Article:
BACKGROUND Globally in  there were approximately  homicides and over  million cases of non fatal violencerelated injuries severe enough to require medical attention
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BACKGROUND Globally in there were approximately homicides and over million cases of non fatal violencerelated injuries severe enough to require medical attention

Approximately 20 of women and 510 of men report being sexually abused as children while 2550 of all children report being physically abused A WHO multicountry study found that between 1571 of women reported experiencing physical andor sexual violenc

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BACKGROUND Globally in there were approximately homicides and over million cases of non fatal violencerelated injuries severe enough to require medical attention




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Presentation on theme: "BACKGROUND Globally in there were approximately homicides and over million cases of non fatal violencerelated injuries severe enough to require medical attention"— Presentation transcript:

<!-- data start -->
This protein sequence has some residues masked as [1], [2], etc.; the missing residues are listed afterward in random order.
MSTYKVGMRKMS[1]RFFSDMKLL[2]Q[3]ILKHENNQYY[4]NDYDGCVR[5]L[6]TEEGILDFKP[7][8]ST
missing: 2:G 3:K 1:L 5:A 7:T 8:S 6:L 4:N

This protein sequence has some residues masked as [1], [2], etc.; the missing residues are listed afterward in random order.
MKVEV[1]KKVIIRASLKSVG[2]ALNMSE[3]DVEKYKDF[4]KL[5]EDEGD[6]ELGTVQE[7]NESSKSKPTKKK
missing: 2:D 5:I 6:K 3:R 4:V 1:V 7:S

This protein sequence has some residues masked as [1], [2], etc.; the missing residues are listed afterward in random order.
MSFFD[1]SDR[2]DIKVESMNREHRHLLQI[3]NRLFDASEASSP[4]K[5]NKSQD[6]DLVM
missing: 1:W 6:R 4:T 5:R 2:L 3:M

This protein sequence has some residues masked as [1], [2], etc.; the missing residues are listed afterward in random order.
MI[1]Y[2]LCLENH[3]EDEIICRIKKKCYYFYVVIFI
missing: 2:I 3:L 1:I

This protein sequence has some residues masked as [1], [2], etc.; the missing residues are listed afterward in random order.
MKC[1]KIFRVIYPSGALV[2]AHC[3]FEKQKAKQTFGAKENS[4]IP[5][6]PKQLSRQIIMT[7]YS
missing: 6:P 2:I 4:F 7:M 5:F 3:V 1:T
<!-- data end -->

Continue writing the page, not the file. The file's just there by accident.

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BACKGROUND Globally, in 2008, there were approximately 530,000 homicides and over 16 million cases of non- fatal violence-related injuries severe enough to require medical attention. Approximately 20% of women and 5–10% of men report being sexually abused as children, while 25–50% of all children report being physically abused. A WHO multi-country study found that between 15–71% of women reported experiencing physical and/or sexual violence by an intimate partner at some point in their lives. Around 4–6% of elderly people have experienced some form of maltreatment at home.

Beyond deaths and injuries, violence has serious, life-long, and far-reaching consequences. These include mental health problems; job, school, and relationship difficulties; involvement in further violence as a victim or perpetrator; and the adoption of high-risk behaviours such as alcohol and substance misuse, smoking, and unsafe sex. Often years later, these can lead to cardio- vascular disease, cancer, sexually transmitted infections and HIV/AIDS and other diseases. Thus, violence places a massive burden on national economies, costing countries billions of US dollars each year in